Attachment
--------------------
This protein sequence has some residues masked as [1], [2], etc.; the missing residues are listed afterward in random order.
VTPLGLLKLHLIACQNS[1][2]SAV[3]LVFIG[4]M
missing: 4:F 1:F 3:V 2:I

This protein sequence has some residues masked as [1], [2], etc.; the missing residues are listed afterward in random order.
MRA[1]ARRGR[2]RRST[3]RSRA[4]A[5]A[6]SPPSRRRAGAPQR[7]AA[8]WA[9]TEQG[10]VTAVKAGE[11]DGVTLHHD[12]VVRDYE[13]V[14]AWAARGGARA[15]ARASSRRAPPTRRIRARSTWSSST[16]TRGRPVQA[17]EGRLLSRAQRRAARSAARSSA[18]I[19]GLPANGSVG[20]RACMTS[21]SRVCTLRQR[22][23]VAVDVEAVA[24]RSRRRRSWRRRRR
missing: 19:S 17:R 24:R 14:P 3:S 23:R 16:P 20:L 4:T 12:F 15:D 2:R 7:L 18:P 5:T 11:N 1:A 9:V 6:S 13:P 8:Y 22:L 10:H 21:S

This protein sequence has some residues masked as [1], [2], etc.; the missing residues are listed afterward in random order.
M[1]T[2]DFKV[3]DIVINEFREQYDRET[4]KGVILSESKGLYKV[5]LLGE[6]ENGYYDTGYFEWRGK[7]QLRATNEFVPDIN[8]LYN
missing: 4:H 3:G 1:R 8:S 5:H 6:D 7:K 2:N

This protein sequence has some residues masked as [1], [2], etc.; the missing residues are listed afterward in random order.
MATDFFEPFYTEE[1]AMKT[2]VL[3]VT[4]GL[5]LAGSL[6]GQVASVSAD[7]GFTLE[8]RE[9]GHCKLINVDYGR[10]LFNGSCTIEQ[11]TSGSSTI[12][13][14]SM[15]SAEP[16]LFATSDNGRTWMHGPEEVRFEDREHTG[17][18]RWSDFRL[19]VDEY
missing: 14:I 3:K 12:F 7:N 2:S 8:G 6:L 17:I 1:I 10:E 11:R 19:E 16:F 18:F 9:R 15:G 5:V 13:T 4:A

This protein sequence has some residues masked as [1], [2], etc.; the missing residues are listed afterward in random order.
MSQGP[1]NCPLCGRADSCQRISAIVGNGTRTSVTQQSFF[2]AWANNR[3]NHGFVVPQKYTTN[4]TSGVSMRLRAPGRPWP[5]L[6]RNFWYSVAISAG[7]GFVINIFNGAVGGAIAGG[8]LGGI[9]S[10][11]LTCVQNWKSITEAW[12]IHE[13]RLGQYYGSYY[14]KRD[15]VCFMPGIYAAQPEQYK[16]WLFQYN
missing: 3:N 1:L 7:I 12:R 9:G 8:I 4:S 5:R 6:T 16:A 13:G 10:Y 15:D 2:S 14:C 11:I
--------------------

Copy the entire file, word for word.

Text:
This protein sequence has some residues masked as [1], [2], etc.; the missing residues are listed afterward in random order.
VTPLGLLKLHLIACQNS[1][2]SAV[3]LVFIG[4]M
missing: 4:F 1:F 3:V 2:I

This protein sequence has some residues masked as [1], [2], etc.; the missing residues are listed afterward in random order.
MRA[1]ARRGR[2]RRST[3]RSRA[4]A[5]A[6]SPPSRRRAGAPQR[7]AA[8]WA[9]TEQG[10]VTAVKAGE[11]DGVTLHHD[12]VVRDYE[13]V[14]AWAARGGARA[15]ARASSRRAPPTRRIRARSTWSSST[16]TRGRPVQA[17]EGRLLSRAQRRAARSAARSSA[18]I[19]GLPANGSVG[20]RACMTS[21]SRVCTLRQR[22][23]VAVDVEAVA[24]RSRRRRSWRRRRR
missing: 19:S 17:R 24:R 14:P 3:S 23:R 16:P 20:L 4:T 12:F 15:D 2:R 7:L 18:P 5:T 11:N 1:A 9:V 6:S 13:P 8:Y 22:L 10:H 21:S

This protein sequence has some residues masked as [1], [2], etc.; the missing residues are listed afterward in random order.
M[1]T[2]DFKV[3]DIVINEFREQYDRET[4]KGVILSESKGLYKV[5]LLGE[6]ENGYYDTGYFEWRGK[7]QLRATNEFVPDIN[8]LYN
missing: 4:H 3:G 1:R 8:S 5:H 6:D 7:K 2:N

This protein sequence has some residues masked as [1], [2], etc.; the missing residues are listed afterward in random order.
MATDFFEPFYTEE[1]AMKT[2]VL[3]VT[4]GL[5]LAGSL[6]GQVASVSAD[7]GFTLE[8]RE[9]GHCKLINVDYGR[10]LFNGSCTIEQ[11]TSGSSTI[12][13][14]SM[15]SAEP[16]LFATSDNGRTWMHGPEEVRFEDREHTG[17][18]RWSDFRL[19]VDEY
missing: 14:I 3:K 12:F 7:N 2:S 8:G 6:L 17:I 1:I 10:E 11:R 19:E 16:F 18:F 9:R 15:G 5:V 13:T 4:A

This protein sequence has some residues masked as [1], [2], etc.; the missing residues are listed afterward in random order.
MSQGP[1]NCPLCGRADSCQRISAIVGNGTRTSVTQQSFF[2]AWANNR[3]NHGFVVPQKYTTN[4]TSGVSMRLRAPGRPWP[5]L[6]RNFWYSVAISAG[7]GFVINIFNGAVGGAIAGG[8]LGGI[9]S[10][11]LTCVQNWKSITEAW[12]IHE[13]RLGQYYGSYY[14]KRD[15]VCFMPGIYAAQPEQYK[16]WLFQYN
missing: 3:N 1:L 7:I 12:R 9:G 8:I 4:S 5:R 6:T 16:A 13:G 10:Y 15:D 2:S 14:C 11:I